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Jim, it's true! Recently, the Miami list of Tall Buildings in the World Almanac has been getting longer and longer each year. This year, it is longer than any other city's list of tall buildings except New York and Chicago, even with what was left off. We did it with so many buildings under construction in the 400-500 feet tall range, but we have a lot of buildings under construction taller than what is listed there, that should have been listed, as well as a new crop of very tall buildings starting construction late this year or in the spring of next year. After setting them straight, the list should be very impressive next year. Just add and subtract per the letter I wrote them, include Paramount Bay, and you pretty much have what next year's list will look like, unless more projects start construction in the 1st, 2nd, and 3rd quarter of next year that haven't announced a date yet. As I said, we just might see Element finally starting construction in its second reincarnation. In just a few years, we've gone from having a negligible skyline to soon blowing 3rd place clear out of the water

Last edited by NewAtlantisMiami; Nov 18, 2006 at 9:34 PM.
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  #365  
Old Posted Nov 21, 2006, 4:32 PM
dave8721 dave8721 is offline
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A new building for Brickell. This is 1451 Brickell (not to be confused with the 1450 Brickell office building proposed across the street). The City of Miami development report has it listed initially at 430 feet tall. From the Kobi Karp site:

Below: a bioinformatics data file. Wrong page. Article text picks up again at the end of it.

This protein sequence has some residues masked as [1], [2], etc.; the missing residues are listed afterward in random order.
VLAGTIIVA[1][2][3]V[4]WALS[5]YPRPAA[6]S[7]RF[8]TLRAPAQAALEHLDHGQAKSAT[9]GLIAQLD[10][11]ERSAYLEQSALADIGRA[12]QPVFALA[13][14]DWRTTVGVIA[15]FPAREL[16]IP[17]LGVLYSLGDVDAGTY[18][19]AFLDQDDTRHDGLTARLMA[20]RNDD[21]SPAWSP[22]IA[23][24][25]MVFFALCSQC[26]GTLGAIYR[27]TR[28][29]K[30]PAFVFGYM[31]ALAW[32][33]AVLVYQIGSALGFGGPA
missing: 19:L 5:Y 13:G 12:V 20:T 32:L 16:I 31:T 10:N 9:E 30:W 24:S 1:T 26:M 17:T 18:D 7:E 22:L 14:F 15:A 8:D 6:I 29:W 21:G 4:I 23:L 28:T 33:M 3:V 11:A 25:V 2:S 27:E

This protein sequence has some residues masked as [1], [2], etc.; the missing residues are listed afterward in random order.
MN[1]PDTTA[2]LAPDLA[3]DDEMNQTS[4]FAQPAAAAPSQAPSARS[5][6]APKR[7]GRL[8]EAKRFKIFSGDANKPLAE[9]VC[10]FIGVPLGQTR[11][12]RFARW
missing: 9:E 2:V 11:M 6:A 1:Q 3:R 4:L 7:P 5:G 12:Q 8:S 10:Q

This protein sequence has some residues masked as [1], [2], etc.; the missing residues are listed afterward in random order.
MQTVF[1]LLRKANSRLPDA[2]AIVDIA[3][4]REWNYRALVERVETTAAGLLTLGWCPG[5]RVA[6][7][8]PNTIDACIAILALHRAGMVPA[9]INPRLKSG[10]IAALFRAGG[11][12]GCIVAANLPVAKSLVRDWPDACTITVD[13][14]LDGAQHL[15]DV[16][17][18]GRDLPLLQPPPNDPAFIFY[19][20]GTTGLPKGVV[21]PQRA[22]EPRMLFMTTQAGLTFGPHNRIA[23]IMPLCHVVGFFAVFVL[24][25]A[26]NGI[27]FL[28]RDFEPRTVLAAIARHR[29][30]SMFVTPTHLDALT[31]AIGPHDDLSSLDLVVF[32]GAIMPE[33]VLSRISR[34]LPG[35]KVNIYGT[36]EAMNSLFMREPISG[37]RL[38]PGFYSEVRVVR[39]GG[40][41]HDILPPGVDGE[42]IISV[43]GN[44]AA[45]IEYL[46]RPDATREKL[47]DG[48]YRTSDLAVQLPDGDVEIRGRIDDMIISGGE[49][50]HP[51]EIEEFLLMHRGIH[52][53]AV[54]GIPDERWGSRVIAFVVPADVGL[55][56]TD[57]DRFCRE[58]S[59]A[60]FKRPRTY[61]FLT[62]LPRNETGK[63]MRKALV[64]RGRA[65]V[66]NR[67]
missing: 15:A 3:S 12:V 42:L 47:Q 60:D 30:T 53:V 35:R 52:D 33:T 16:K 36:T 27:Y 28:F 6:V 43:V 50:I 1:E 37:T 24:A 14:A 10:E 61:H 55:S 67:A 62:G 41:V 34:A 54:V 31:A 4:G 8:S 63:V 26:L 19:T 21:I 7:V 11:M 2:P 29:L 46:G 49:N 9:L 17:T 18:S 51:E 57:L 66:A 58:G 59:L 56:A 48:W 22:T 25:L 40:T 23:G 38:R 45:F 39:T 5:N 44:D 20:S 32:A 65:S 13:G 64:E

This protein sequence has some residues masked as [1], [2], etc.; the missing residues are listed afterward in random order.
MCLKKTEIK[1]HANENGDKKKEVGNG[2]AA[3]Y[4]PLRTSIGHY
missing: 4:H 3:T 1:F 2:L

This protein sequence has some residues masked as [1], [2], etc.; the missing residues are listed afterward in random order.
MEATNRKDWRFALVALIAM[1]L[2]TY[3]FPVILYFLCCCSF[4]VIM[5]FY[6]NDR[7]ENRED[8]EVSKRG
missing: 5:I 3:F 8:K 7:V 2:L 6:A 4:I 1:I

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  #366  
Old Posted Nov 21, 2006, 4:51 PM
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so now there will be two office towers at the entrance of the Brickell district...the design looks more residential than office, at least in the top pic though..do you know the status?....thanks for the info dave.
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  #367  
Old Posted Nov 21, 2006, 5:14 PM
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I like the glass, but is that a periscope up top ?
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  #368  
Old Posted Nov 21, 2006, 6:00 PM
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It's a ho-hum design for the location. Would love to see more dark glass walls like ESP, 4 seasons and the new 1450.
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  #369  
Old Posted Nov 21, 2006, 7:58 PM
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It beats the little 2-story retail thing they were planning at first though.
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  #370  
Old Posted Nov 22, 2006, 4:18 PM
vasklar vasklar is offline
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Low-density urbanity outside CBD winning out!

I am so happy to report as a rsident of Miami District 2 (CBD, Edgewater, Wynwood, Grove, and Brickell) that Marc Sarnoff has won the Miami Comission Seat runoff election against incumbent Linda Haskins who had replaced Johnny Winton! Finally, the voters spoke that we do not want overly tall buildings ruining the character of our mid to low rise neighborhoods! Check out this article! If Sarnoff's proposals pass, this will mean a denser CBD, and more distinctive urban neighborhoods like Edgewater. My only sad point is that this vote probably means the demise of the light rail line along NE 2nd Ave.